Break the star anise and cinnamon sticks into pieces.  Grind the spices to a fine powder in a spice mill.  Transfer to a jar, cover, and store away from heat and light.  The powder will keep for several months.

Sub-Recipe 2:
Tea-Smoking Mixture for Duck

Makes enough to smoke 1 or 2 ducks

1/3 cup white rice
1/3 cup black tea
1/3 cup firmly packed brown sugar
3 cinnamon sticks (each 3 inches long)
3 whole star anise
3 strips tangerine zest (each 1/2 by 2 inches)

Place all the ingredients in a small bowl and stir to mix.

post #5 of 19

Roller, your duck looks delicious! Great job, duck is on my todo list.


Werdwolf, I like your recipe. I copied it & saved it for later use. Thanks

post #6 of 19

Great Looking Duck there, Roller !!!!!


I love Duck!!!




post #7 of 19

Looks delicious Roller!!



post #8 of 19


Now you have one fine looking duck. Is it the same texture as a goose. I smoked one awhile back and the wife didn't like the texture alittle mushy to her?? But yours duck looks great.

post #9 of 19

drool.gifThat last pic is Great.. Looks good!!!!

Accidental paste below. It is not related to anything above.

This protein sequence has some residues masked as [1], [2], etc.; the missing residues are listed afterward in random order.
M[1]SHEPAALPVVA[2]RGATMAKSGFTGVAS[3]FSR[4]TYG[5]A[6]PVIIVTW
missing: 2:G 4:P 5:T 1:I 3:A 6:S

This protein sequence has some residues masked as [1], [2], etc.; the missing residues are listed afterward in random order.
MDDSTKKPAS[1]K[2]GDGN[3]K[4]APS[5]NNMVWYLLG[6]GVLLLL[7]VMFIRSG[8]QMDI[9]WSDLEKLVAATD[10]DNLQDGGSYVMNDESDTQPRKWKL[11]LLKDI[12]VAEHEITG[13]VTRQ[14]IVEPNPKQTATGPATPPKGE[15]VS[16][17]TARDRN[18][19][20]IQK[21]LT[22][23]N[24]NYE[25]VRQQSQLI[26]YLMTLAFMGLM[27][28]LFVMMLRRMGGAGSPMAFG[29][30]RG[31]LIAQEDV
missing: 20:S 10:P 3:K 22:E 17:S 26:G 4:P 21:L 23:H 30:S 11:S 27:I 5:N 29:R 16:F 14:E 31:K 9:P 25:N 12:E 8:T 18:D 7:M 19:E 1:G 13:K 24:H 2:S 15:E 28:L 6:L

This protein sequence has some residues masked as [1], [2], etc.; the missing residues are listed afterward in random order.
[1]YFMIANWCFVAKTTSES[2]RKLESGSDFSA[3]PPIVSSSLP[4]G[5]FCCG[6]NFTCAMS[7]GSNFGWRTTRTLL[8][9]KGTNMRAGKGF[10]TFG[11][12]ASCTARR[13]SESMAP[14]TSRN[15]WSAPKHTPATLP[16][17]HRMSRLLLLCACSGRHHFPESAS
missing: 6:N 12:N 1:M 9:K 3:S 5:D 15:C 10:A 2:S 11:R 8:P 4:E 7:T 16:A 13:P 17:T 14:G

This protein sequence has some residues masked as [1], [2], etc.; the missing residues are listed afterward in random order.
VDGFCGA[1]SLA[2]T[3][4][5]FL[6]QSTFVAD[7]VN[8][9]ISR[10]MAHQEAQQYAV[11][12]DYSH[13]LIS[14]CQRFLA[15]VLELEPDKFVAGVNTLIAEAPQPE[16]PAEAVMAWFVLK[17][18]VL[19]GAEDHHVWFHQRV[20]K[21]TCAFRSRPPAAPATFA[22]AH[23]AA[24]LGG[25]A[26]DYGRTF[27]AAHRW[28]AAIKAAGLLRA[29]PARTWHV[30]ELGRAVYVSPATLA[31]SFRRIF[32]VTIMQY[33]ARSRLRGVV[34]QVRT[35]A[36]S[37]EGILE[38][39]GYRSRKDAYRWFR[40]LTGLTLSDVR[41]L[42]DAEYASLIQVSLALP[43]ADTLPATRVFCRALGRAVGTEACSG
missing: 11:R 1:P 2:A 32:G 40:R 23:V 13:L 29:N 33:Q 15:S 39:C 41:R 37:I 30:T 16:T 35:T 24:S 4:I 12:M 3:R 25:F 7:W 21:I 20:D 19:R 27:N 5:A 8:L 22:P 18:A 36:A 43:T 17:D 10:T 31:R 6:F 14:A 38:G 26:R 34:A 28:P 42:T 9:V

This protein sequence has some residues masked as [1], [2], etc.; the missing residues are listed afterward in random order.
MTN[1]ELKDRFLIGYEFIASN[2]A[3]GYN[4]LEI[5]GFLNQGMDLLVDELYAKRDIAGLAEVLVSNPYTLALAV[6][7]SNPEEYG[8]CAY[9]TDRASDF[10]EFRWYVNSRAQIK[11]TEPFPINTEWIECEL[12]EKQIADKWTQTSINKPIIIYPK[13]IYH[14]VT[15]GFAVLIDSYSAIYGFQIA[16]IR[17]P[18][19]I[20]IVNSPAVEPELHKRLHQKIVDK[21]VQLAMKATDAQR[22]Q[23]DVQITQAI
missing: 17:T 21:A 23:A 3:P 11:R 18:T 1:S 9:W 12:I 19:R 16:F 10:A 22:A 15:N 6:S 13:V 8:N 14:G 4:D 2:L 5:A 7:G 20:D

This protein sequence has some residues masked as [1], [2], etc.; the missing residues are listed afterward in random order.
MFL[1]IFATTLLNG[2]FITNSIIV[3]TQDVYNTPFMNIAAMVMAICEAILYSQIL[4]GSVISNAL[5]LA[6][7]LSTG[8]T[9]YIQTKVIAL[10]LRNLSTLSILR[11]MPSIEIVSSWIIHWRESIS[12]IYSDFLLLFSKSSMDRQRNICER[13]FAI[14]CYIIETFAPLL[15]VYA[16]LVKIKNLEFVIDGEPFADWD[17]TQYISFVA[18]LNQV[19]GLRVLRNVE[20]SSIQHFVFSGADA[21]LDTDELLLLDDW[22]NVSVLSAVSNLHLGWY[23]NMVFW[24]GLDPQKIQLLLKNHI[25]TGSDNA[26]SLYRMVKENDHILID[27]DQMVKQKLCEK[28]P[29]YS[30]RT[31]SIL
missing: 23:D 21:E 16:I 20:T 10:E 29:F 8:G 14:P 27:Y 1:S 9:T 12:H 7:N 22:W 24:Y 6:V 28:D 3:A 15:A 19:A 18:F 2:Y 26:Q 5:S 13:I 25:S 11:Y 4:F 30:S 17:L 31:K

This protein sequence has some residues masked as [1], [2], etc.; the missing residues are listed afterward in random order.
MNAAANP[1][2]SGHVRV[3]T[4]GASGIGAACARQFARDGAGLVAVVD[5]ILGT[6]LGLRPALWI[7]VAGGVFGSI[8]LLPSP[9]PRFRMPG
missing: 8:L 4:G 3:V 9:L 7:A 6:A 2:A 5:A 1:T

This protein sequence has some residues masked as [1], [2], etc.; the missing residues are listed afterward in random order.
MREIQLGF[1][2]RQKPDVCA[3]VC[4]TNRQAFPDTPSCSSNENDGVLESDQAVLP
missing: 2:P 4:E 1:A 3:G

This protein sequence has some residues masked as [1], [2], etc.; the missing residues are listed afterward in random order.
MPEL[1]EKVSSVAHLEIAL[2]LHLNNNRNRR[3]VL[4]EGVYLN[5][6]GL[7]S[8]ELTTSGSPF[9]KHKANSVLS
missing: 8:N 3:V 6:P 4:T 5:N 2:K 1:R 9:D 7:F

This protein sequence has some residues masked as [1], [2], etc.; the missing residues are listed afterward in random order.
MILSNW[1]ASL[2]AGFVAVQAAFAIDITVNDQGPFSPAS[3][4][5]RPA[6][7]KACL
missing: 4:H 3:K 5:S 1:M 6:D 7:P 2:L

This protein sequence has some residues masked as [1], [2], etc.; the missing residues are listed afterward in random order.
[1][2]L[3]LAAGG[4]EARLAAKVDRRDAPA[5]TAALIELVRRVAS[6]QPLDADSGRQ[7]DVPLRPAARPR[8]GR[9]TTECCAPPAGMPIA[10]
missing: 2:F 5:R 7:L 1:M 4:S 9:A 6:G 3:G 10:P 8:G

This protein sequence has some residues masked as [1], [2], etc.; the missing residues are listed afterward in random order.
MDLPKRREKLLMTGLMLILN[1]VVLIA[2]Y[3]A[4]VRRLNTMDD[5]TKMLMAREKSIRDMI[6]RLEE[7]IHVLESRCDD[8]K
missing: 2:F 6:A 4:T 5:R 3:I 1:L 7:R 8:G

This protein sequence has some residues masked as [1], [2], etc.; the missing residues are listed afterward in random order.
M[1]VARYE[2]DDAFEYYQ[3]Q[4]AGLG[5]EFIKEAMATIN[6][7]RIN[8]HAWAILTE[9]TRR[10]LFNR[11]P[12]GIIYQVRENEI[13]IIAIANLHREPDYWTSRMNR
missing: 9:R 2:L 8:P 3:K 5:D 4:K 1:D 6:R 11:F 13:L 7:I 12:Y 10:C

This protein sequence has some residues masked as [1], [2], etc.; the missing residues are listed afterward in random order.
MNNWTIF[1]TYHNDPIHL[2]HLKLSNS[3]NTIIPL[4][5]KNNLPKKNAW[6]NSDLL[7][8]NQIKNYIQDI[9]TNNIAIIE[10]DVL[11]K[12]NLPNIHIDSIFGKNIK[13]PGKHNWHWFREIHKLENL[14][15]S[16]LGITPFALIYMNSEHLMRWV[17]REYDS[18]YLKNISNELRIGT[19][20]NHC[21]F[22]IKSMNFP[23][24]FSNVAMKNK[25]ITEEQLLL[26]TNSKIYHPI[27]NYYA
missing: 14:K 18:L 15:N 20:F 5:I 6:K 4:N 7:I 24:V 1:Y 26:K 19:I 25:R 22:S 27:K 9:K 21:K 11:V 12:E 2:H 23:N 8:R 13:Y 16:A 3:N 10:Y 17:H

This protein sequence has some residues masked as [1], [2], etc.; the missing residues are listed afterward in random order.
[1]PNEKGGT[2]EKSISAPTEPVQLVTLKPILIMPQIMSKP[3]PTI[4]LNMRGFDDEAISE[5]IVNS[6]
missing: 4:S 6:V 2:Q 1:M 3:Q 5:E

post #10 of 19
Thread Starter 

Thanks everyone for the nice remarks..I have never eaten a Goose but have lots of duck. This one was not mushy and duck can be tough at times but this one was not and that maybe because it was a tame duck well not real

Thanks for the recipe Werdwolf I will give that one a try..

post #11 of 19

I had many wild ducks & a few wild Geese a long time ago.


I loved the Ducks, but never cared for the Geese. They seemed to strong & too oily to me.


However none of them were smoked in those days.




post #12 of 19
Thread Starter 

Bear the good geese to eat are the Speckle Belly and the Canadan. At the least that is the way it is on the Mississippi Flyway. I was a duck hunter my whole life but not much on geese. One of my hobbies is making Handmade Duck Calls I usually make them when the weather turns cooler. Anyway this tame duch was real mild compaired to the wild ones.0205011140[1].jpg0205011142[1].jpg

post #13 of 19

I don't care much for duck, but that one looked good!